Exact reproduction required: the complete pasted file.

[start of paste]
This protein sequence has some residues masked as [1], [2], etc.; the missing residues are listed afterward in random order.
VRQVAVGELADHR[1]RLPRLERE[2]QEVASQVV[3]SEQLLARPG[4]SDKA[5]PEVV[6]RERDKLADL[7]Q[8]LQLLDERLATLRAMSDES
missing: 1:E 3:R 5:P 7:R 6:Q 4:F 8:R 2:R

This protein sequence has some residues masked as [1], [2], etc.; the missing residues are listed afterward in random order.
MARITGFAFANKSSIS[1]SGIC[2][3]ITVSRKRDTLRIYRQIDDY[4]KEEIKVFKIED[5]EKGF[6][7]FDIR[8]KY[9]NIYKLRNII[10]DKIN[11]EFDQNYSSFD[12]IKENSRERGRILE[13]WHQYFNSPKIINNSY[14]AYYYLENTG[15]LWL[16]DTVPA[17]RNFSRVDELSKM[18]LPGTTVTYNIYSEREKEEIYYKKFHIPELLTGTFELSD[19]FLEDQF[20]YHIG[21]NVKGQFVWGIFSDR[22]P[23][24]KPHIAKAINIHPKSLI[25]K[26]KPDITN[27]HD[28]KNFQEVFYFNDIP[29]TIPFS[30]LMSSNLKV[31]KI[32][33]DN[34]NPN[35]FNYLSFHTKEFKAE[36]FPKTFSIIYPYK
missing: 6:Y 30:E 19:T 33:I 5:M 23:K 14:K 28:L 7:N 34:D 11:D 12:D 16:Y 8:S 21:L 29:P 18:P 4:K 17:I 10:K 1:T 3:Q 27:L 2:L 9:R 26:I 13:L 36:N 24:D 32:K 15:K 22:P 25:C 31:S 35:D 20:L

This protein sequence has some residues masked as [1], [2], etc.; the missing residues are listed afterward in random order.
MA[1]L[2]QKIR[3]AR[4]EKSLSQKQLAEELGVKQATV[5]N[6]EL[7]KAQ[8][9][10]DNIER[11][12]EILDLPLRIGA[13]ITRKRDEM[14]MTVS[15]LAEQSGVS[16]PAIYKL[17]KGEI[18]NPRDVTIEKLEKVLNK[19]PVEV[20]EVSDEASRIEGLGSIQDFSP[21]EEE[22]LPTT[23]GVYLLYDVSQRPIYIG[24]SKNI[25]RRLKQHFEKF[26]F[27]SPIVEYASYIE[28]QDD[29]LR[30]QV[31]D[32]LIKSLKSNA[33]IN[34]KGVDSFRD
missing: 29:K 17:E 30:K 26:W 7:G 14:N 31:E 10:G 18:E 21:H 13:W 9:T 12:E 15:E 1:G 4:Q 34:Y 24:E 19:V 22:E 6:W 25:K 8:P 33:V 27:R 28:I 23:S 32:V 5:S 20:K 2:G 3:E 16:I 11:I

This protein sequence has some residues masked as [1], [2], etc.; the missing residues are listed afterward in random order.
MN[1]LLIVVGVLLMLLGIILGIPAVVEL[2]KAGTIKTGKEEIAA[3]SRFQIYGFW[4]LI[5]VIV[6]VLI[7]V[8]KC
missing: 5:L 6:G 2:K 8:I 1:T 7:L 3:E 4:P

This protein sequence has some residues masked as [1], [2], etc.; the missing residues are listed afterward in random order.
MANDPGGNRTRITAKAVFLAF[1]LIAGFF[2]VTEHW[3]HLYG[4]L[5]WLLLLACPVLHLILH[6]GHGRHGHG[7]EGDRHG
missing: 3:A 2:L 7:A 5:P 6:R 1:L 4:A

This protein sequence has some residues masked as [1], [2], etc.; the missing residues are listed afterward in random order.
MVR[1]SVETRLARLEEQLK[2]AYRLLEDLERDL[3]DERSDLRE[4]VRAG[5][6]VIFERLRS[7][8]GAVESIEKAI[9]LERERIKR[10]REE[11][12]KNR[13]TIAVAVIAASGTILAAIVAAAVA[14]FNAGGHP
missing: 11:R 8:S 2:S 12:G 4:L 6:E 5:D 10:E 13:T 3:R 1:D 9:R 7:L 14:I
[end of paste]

This protein sequence has some residues masked as [1], [2], etc.; the missing residues are listed afterward in random order.
VRQVAVGELADHR[1]RLPRLERE[2]QEVASQVV[3]SEQLLARPG[4]SDKA[5]PEVV[6]RERDKLADL[7]Q[8]LQLLDERLATLRAMSDES
missing: 1:E 3:R 5:P 7:R 6:Q 4:F 8:R 2:R

This protein sequence has some residues masked as [1], [2], etc.; the missing residues are listed afterward in random order.
MARITGFAFANKSSIS[1]SGIC[2][3]ITVSRKRDTLRIYRQIDDY[4]KEEIKVFKIED[5]EKGF[6][7]FDIR[8]KY[9]NIYKLRNII[10]DKIN[11]EFDQNYSSFD[12]IKENSRERGRILE[13]WHQYFNSPKIINNSY[14]AYYYLENTG[15]LWL[16]DTVPA[17]RNFSRVDELSKM[18]LPGTTVTYNIYSEREKEEIYYKKFHIPELLTGTFELSD[19]FLEDQF[20]YHIG[21]NVKGQFVWGIFSDR[22]P[23][24]KPHIAKAINIHPKSLI[25]K[26]KPDITN[27]HD[28]KNFQEVFYFNDIP[29]TIPFS[30]LMSSNLKV[31]KI[32][33]DN[34]NPN[35]FNYLSFHTKEFKAE[36]FPKTFSIIYPYK
missing: 6:Y 30:E 19:T 33:I 5:M 23:K 14:K 28:L 7:N 34:D 11:D 12:D 16:Y 8:S 21:L 29:P 18:P 4:K 17:I 10:K 1:T 3:Q 27:L 2:L 9:R 26:I 13:L 36:N 24:D 32:K 15:K 22:P 25:C 31:S 35:D 20:L

This protein sequence has some residues masked as [1], [2], etc.; the missing residues are listed afterward in random order.
MA[1]L[2]QKIR[3]AR[4]EKSLSQKQLAEELGVKQATV[5]N[6]EL[7]KAQ[8][9][10]DNIER[11][12]EILDLPLRIGA[13]ITRKRDEM[14]MTVS[15]LAEQSGVS[16]PAIYKL[17]KGEI[18]NPRDVTIEKLEKVLNK[19]PVEV[20]EVSDEASRIEGLGSIQDFSP[21]EEE[22]LPTT[23]GVYLLYDVSQRPIYIG[24]SKNI[25]RRLKQHFEKF[26]F[27]SPIVEYASYIE[28]QDD[29]LR[30]QV[31]D[32]LIKSLKSNA[33]IN[34]KGVDSFRD
missing: 29:K 17:E 30:K 26:W 7:G 14:N 31:E 10:G 18:E 21:H 13:W 9:T 12:E 15:E 1:G 4:Q 34:Y 24:E 19:V 22:E 6:W 25:K 8:P 33:V 27:R 28:I 23:S 32:V 5:S 20:K 2:G 3:E 16:I 11:I

This protein sequence has some residues masked as [1], [2], etc.; the missing residues are listed afterward in random order.
MN[1]LLIVVGVLLMLLGIILGIPAVVEL[2]KAGTIKTGKEEIAA[3]SRFQIYGFW[4]LI[5]VIV[6]VLI[7]V[8]KC
missing: 5:L 6:G 2:K 8:I 1:T 7:L 3:E 4:P

This protein sequence has some residues masked as [1], [2], etc.; the missing residues are listed afterward in random order.
MANDPGGNRTRITAKAVFLAF[1]LIAGFF[2]VTEHW[3]HLYG[4]L[5]WLLLLACPVLHLILH[6]GHGRHGHG[7]EGDRHG
missing: 3:A 2:L 7:A 5:P 6:R 1:L 4:A

This protein sequence has some residues masked as [1], [2], etc.; the missing residues are listed afterward in random order.
MVR[1]SVETRLARLEEQLK[2]AYRLLEDLERDL[3]DERSDLRE[4]VRAG[5][6]VIFERLRS[7][8]GAVESIEKAI[9]LERERIKR[10]REE[11][12]KNR[13]TIAVAVIAASGTILAAIVAAAVA[14]FNAGGHP
missing: 11:R 8:S 2:S 12:G 4:L 6:E 5:D 10:E 13:T 3:R 1:D 9:R 7:L 14:I